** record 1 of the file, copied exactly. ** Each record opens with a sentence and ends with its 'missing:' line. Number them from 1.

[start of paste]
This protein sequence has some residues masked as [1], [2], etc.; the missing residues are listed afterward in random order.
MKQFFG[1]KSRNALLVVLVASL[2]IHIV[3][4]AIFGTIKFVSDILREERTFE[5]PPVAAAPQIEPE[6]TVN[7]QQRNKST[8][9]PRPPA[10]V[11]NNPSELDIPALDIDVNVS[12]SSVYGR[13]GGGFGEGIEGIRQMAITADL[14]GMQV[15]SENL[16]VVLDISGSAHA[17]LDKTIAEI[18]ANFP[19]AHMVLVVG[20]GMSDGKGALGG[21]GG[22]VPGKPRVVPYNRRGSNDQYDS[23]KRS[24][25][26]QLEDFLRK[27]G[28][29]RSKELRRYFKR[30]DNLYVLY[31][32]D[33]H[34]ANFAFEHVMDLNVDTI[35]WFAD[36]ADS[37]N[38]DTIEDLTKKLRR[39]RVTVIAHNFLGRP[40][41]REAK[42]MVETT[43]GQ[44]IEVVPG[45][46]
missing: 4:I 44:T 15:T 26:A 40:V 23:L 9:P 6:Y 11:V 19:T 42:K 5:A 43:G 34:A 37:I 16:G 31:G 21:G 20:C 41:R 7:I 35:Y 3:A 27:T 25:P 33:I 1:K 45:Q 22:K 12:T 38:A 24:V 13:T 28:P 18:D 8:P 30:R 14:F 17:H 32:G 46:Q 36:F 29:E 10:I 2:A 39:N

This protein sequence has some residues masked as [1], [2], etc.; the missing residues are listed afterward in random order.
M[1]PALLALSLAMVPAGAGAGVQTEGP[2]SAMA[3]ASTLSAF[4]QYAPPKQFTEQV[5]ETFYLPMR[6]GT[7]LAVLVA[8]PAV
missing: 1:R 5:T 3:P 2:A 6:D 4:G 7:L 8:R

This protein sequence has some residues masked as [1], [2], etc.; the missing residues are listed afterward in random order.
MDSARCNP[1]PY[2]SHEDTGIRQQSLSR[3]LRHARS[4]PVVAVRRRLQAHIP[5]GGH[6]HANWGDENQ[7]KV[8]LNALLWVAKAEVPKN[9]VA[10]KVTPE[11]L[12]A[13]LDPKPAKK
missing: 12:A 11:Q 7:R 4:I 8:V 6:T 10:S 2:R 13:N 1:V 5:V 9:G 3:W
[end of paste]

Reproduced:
This protein sequence has some residues masked as [1], [2], etc.; the missing residues are listed afterward in random order.
MKQFFG[1]KSRNALLVVLVASL[2]IHIV[3][4]AIFGTIKFVSDILREERTFE[5]PPVAAAPQIEPE[6]TVN[7]QQRNKST[8][9]PRPPA[10]V[11]NNPSELDIPALDIDVNVS[12]SSVYGR[13]GGGFGEGIEGIRQMAITADL[14]GMQV[15]SENL[16]VVLDISGSAHA[17]LDKTIAEI[18]ANFP[19]AHMVLVVG[20]GMSDGKGALGG[21]GG[22]VPGKPRVVPYNRRGSNDQYDS[23]KRS[24][25][26]QLEDFLRK[27]G[28][29]RSKELRRYFKR[30]DNLYVLY[31][32]D[33]H[34]ANFAFEHVMDLNVDTI[35]WFAD[36]ADS[37]N[38]DTIEDLTKKLRR[39]RVTVIAHNFLGRP[40][41]REAK[42]MVETT[43]GQ[44]IEVVPG[45][46]
missing: 4:I 44:T 15:T 26:A 40:V 23:L 9:P 6:Y 11:V 19:T 42:K 5:A 43:G 34:A 37:I 16:G 31:G 21:G 20:C 41:R 7:I 35:Y 3:A 27:T 25:P 33:I 1:K 45:Q 22:K 12:T 38:A 24:V 13:T 28:P 18:D 8:P 30:R 14:F 17:H 32:G 46:Q 36:F 29:E 10:I 2:A 39:N